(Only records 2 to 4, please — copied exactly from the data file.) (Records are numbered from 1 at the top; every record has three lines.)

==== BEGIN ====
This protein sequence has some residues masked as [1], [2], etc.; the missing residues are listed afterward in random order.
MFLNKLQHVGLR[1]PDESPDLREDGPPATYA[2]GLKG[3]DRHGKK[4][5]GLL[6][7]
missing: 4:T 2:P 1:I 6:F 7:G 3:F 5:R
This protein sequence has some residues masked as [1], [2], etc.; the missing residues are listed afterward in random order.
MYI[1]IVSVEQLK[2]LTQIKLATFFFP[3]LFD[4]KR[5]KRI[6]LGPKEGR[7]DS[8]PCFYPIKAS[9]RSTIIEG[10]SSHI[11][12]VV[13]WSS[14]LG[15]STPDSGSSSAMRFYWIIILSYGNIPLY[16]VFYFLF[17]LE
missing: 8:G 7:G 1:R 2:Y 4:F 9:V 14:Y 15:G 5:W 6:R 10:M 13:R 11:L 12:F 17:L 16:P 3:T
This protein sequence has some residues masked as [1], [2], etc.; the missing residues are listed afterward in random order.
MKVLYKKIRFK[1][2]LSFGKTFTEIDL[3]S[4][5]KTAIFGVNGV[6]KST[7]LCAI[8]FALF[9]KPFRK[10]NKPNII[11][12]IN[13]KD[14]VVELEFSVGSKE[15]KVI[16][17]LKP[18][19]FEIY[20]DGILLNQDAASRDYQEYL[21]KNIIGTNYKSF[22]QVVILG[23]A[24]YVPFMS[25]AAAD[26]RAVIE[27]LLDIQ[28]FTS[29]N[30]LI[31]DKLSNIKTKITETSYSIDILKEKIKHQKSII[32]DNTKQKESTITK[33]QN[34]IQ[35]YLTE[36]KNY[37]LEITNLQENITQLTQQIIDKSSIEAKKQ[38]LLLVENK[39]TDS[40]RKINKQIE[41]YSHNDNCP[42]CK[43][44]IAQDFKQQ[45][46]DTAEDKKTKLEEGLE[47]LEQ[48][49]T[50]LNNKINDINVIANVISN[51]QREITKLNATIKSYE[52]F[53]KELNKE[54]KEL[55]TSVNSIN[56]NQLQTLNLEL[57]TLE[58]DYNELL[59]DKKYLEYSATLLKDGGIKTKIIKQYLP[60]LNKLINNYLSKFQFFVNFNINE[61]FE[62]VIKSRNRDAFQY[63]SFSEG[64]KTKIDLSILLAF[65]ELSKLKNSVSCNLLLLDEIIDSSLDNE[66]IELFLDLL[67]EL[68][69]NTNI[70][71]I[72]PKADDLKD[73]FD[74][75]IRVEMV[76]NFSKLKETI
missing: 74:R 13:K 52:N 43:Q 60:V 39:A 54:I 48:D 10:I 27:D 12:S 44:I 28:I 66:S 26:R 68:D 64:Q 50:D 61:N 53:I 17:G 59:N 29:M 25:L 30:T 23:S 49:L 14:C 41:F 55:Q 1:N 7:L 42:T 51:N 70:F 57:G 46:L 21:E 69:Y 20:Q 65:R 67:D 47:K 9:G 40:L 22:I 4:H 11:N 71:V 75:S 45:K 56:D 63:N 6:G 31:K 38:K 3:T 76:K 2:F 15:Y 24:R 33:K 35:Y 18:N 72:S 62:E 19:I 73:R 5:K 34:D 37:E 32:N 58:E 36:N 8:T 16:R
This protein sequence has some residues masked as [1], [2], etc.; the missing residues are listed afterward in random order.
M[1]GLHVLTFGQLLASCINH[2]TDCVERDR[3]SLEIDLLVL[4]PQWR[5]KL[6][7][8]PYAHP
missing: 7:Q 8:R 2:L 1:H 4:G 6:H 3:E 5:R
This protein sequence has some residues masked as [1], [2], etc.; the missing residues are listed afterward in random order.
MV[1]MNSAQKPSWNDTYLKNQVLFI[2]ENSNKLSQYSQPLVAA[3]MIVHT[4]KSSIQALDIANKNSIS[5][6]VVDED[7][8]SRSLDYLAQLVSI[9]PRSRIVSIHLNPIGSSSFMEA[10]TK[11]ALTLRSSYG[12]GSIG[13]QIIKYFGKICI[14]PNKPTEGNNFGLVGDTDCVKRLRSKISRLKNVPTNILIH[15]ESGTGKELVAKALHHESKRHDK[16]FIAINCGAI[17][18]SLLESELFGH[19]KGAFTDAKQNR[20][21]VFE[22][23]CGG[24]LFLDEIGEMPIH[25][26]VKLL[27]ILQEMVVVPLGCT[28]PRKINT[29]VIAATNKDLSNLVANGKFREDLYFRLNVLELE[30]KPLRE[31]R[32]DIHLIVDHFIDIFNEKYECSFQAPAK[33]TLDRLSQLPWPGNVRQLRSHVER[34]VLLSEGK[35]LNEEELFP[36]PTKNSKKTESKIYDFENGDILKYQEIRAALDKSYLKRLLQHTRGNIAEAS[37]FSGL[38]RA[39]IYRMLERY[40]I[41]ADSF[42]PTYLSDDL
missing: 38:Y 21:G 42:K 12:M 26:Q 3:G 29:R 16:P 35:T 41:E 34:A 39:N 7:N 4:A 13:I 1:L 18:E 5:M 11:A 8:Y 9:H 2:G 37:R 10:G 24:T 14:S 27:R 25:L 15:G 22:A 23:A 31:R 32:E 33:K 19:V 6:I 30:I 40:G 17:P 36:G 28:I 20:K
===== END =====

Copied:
This protein sequence has some residues masked as [1], [2], etc.; the missing residues are listed afterward in random order.
MYI[1]IVSVEQLK[2]LTQIKLATFFFP[3]LFD[4]KR[5]KRI[6]LGPKEGR[7]DS[8]PCFYPIKAS[9]RSTIIEG[10]SSHI[11][12]VV[13]WSS[14]LG[15]STPDSGSSSAMRFYWIIILSYGNIPLY[16]VFYFLF[17]LE
missing: 8:G 7:G 1:R 2:Y 4:F 9:V 14:Y 15:G 5:W 6:R 10:M 13:R 11:L 12:F 17:L 16:P 3:T
This protein sequence has some residues masked as [1], [2], etc.; the missing residues are listed afterward in random order.
MKVLYKKIRFK[1][2]LSFGKTFTEIDL[3]S[4][5]KTAIFGVNGV[6]KST[7]LCAI[8]FALF[9]KPFRK[10]NKPNII[11][12]IN[13]KD[14]VVELEFSVGSKE[15]KVI[16][17]LKP[18][19]FEIY[20]DGILLNQDAASRDYQEYL[21]KNIIGTNYKSF[22]QVVILG[23]A[24]YVPFMS[25]AAAD[26]RAVIE[27]LLDIQ[28]FTS[29]N[30]LI[31]DKLSNIKTKITETSYSIDILKEKIKHQKSII[32]DNTKQKESTITK[33]QN[34]IQ[35]YLTE[36]KNY[37]LEITNLQENITQLTQQIIDKSSIEAKKQ[38]LLLVENK[39]TDS[40]RKINKQIE[41]YSHNDNCP[42]CK[43][44]IAQDFKQQ[45][46]DTAEDKKTKLEEGLE[47]LEQ[48][49]T[50]LNNKINDINVIANVISN[51]QREITKLNATIKSYE[52]F[53]KELNKE[54]KEL[55]TSVNSIN[56]NQLQTLNLEL[57]TLE[58]DYNELL[59]DKKYLEYSATLLKDGGIKTKIIKQYLP[60]LNKLINNYLSKFQFFVNFNINE[61]FE[62]VIKSRNRDAFQY[63]SFSEG[64]KTKIDLSILLAF[65]ELSKLKNSVSCNLLLLDEIIDSSLDNE[66]IELFLDLL[67]EL[68][69]NTNI[70][71]I[72]PKADDLKD[73]FD[74][75]IRVEMV[76]NFSKLKETI
missing: 74:R 13:K 52:N 43:Q 60:V 39:A 54:I 48:D 10:I 27:D 12:S 44:I 28:I 66:S 26:R 68:D 64:Q 50:D 61:N 53:I 17:G 59:N 29:M 25:L 30:T 23:S 49:L 14:C 41:F 55:Q 1:N 7:L 42:T 51:N 70:F 57:G 46:L 21:E 69:Y 20:Q 65:R 67:D 47:K 9:G 40:L 22:I 4:H 11:N 71:V 75:S 45:K 56:D 63:N 6:G 31:K 38:K 3:T 76:K 2:F 15:Y 24:R 33:K 35:Y 18:N 72:S 62:E 19:I 73:R 5:K 34:D 37:E 32:N 58:E 36:N 8:T 16:R
This protein sequence has some residues masked as [1], [2], etc.; the missing residues are listed afterward in random order.
M[1]GLHVLTFGQLLASCINH[2]TDCVERDR[3]SLEIDLLVL[4]PQWR[5]KL[6][7][8]PYAHP
missing: 7:Q 8:R 2:L 1:H 4:G 6:H 3:E 5:R